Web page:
Tuesday, May 16, 2006

Firmage on the DOM Letter

In Friday's Salt Lake Tribune Ed Firmage strongly criticised LDS church leaders for endorsing the Religious Coalition for Marriage last month, saying,
Both polygamy and theocracy were the reasons given by the mobs that burnt our homes, murdered our people, torched our temples and chased us into what was then Mexico . . . Now, we've changed sides. Now, we join the bad guys and beat up on those who most need and deserve our protection and fellowship.

Of the Religious Right Firmage blasted,
How in the name of God dare they? These self-righteous, self-appointed shepherds of the American Constitution. They would be better advised to keep such crap carefully contained within the walls of their half-empty churches. The American Constitution is too important a document to be abused in this manner.

I was not surprised at what Firmage said. However, buried in his outspoken rhetoric was this thought provoking gem:
Sexuality and gender are holy mysteries: just how we become human, how we gradually assume the image of God, upon what graduated plane do we tend more toward the male or the female and still call God father, mother . . . All this is holy ground.
This whole ground ripples with the holiness of the Lord. We feel God's spirit wafting through the land and the water of our soul. Just what is sexuality? Gender? God's image? We take off our shoes.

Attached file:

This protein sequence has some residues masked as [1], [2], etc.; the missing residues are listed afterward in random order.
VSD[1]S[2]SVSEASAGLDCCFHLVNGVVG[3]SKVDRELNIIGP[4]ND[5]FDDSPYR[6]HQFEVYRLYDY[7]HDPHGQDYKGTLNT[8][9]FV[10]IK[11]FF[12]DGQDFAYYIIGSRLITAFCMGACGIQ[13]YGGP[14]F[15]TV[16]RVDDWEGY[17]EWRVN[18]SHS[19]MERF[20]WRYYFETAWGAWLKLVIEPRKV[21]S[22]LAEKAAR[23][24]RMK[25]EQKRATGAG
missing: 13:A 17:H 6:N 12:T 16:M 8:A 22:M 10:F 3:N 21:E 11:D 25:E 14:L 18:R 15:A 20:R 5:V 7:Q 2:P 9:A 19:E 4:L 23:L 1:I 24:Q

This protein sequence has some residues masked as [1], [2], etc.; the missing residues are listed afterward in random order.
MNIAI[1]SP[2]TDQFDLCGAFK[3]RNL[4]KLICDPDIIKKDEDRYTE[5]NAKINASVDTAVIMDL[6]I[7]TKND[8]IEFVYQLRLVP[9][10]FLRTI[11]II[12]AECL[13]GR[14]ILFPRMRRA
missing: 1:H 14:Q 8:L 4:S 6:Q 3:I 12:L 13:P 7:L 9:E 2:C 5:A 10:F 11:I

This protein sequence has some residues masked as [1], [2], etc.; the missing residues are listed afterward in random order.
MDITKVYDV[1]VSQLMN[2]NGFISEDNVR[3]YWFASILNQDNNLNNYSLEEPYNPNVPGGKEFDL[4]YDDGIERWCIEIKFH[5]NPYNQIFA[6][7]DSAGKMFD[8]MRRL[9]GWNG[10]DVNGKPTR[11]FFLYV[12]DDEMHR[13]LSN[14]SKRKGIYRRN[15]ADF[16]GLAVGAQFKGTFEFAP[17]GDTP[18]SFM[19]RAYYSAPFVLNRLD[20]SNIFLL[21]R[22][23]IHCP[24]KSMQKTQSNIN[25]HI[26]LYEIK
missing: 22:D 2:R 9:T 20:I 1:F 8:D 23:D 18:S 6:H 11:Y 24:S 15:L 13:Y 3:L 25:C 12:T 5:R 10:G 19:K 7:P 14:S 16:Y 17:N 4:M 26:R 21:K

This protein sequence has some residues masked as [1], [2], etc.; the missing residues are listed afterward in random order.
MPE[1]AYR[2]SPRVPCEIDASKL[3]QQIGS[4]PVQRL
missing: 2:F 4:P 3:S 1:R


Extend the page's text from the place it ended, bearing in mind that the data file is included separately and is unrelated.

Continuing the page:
Anonymous Ben S. said...

Some definite hyperbole there. Denying homosexuals the equivalent of heterosexual marriage hardly equates to "burn[ing] homes, murder[ing] people, torch[ing religious buildings] and chas[ing them] into what was then Mexico"

May 16, 2006, 7:51:00 AM  
Blogger RoastedTomatoes said...

Actually, Ben, I think the rhetoric is fully appropriate. The efforts to deny civil rights to homosexuals are part of a broader moment in society that has also included murders. Matthew Shepard is the most famous, but certainly not the only, example.

And I want to make clear that the church is not involved only in efforts to prevent gay marriage. The church has also mobilized against anti-discrimination laws in Colorado and elsewhere.

In my opinion, a historical analogy that is at least as useful as Firmage's is to the church's efforts against the Civil Rights movement during the 1960s. Those efforts were far less organized than the current push, but the motivation was seen as equally doctrinal and it was driven by equally unequivocal statements from the prophets and apostles. Yet, in retrospect, the church was unequivocally on the wrong side on that one (Hugh B. Brown excepted).

May 18, 2006, 8:12:00 AM  
Anonymous Ben said...

Do you really think that opposing "equal rights" makes the Church complicit in Matthew Shephard's death?

May 25, 2006, 1:13:00 PM  
Blogger RoastedTomatoes said...

This comment has been removed by a blog administrator.

May 29, 2006, 12:50:00 PM  
Blogger RoastedTomatoes said...

Ben, obviously not. That's twisting my words. The only people complicit in Matthew Shepard's murder are the people who did it and any people who had a reasonable opportunity to stop it but failed to do so.

The church's stance against civil rights for homosexuals doesn't make us complicit in violence against gays and lesbians. But it does make us allies of the people who commit such violence. It puts us on their team, even if we reject their tactics.

May 29, 2006, 12:53:00 PM  
Blogger Mark Butler said...

Well we are on the same team as Torquemada too. Should we then give up Christianity?

May 29, 2006, 1:26:00 PM  
Blogger RoastedTomatoes said...

Mark, we aren't remotely on the side of Torquemada. He would have killed us all.

May 29, 2006, 7:04:00 PM  

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